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UBB family members want justice, not money

BEAVER -- Family members of the 29 miners killed in the worst mining disaster in the United States in nearly 40 years say they want justice more than money.

"You can't put a dollar amount on my husband. I want to see who is going to be indicted next," said Gina Jones, 39, of Beckley. "I was there when they found [Hughie Elbert] Stover guilty and I'll be there for the next."

Family members gathered Tuesday at MSHA's training academy to be briefed on the agency's final report on the disaster at the Upper Big Branch mine in April 2010 that killed 29 miners and severely injured two others. They were also advised that officials have agreed to accept $200 million in fines, victim restitution and mine safety improvements to settle enforcement actions and some criminal matters. However, some individuals may still face criminal prosecution.

Hughie Elbert Stover, a former Raleigh County deputy and longtime security director at Upper Big Branch, was found guilty of two felony counts of making a false statement and trying to cover up records in a federal investigation.

"We want those responsible all taken away from their families like what has happened to us," said Jones, whose husband Edward Dean Jones was killed in the explosion.

Other family members echoed her sentiments.

"It's just beginning. We've only just gotten the information, the future is ahead and this isn't ending anytime soon," said Judy Jones Petersen of Charleston. Edward Dean Jones, who had worked in the Performance Coal Company mine for 14 years, was her brother.

Family members were told that Alpha Natural Resources would pay the $200 million in fines, victim restitution and mine safety improvements. Last June, Alpha bought Massey Energy's assets, which included the Performance Coal mine where the disaster occurred.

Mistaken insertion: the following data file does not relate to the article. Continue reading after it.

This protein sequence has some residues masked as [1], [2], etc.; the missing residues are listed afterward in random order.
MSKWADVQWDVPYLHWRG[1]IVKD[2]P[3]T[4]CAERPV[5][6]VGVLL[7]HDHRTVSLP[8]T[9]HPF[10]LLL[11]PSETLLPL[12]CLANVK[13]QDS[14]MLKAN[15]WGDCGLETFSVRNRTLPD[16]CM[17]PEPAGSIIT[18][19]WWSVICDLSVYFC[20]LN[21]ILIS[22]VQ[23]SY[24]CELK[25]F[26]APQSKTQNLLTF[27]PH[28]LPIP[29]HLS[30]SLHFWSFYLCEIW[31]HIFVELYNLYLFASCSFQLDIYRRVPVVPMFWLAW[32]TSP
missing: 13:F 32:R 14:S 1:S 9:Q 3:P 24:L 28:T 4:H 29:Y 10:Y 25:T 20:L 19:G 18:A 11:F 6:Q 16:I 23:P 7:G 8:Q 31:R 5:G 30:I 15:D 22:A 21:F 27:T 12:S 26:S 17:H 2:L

"That amount of money is meaningless to a multi-million-dollar organization," Jones Petersen said. "It's an embarrassment for MSHA and the Department of Labor. Nobody finds that to be acceptable. They should be automatically shut down."

Edward Dean Jones' twin brother, Gene Jones, 51, of Charleston, said he finds it particularly disturbing that officials have found the explosion could have been prevented.

"It's shameful the things that went on ... we had no idea it was that bad," Gene Jones said. "My brother came out in pieces."

Philip Cash, 40, of Elkview, who lost his father-in-law, said the law needs to be changed to allow officials to impose fines that are "enough to make them hurt."

Two sisters who lost their 32-year-old brother, Dillard Persinger, in the mining disaster say they do not expect to find closure from the report.

"There's never any closure," said Rita Stover, 29, of Crab Orchard. "The truth ain't out, it's still covered under lies."

Janet Reed, 42, of Crab Orchard, is Rita's sister. She found little comfort in the settlement amount that Alpha agreed to pay.

"Instead of a payout, [criminal prosecution] is what needs to be done," Reed said.

Rita Stover said she believes former Massey CEO Don Blankenship should be prosecuted.

"He's getting off," she said. "He got to retire. ... He's just as guilty as anybody else. He had to know what was going on."

Both sisters' husbands currently work in the mines.

"I'm for coal, but they need to make the mines safer," Reed said. "It's the only thing to do around here if you don't go to college."

Gina Jones said she doesn't believe anything has changed.

 "There's no difference between Alpha and Massey, they're still doing the same things Massey was doing," Jones said. "They can say they're running right, but they're going to run the Massey way."

Reach Kate White at kate.white@wvgazette.com or 304-348-1723.


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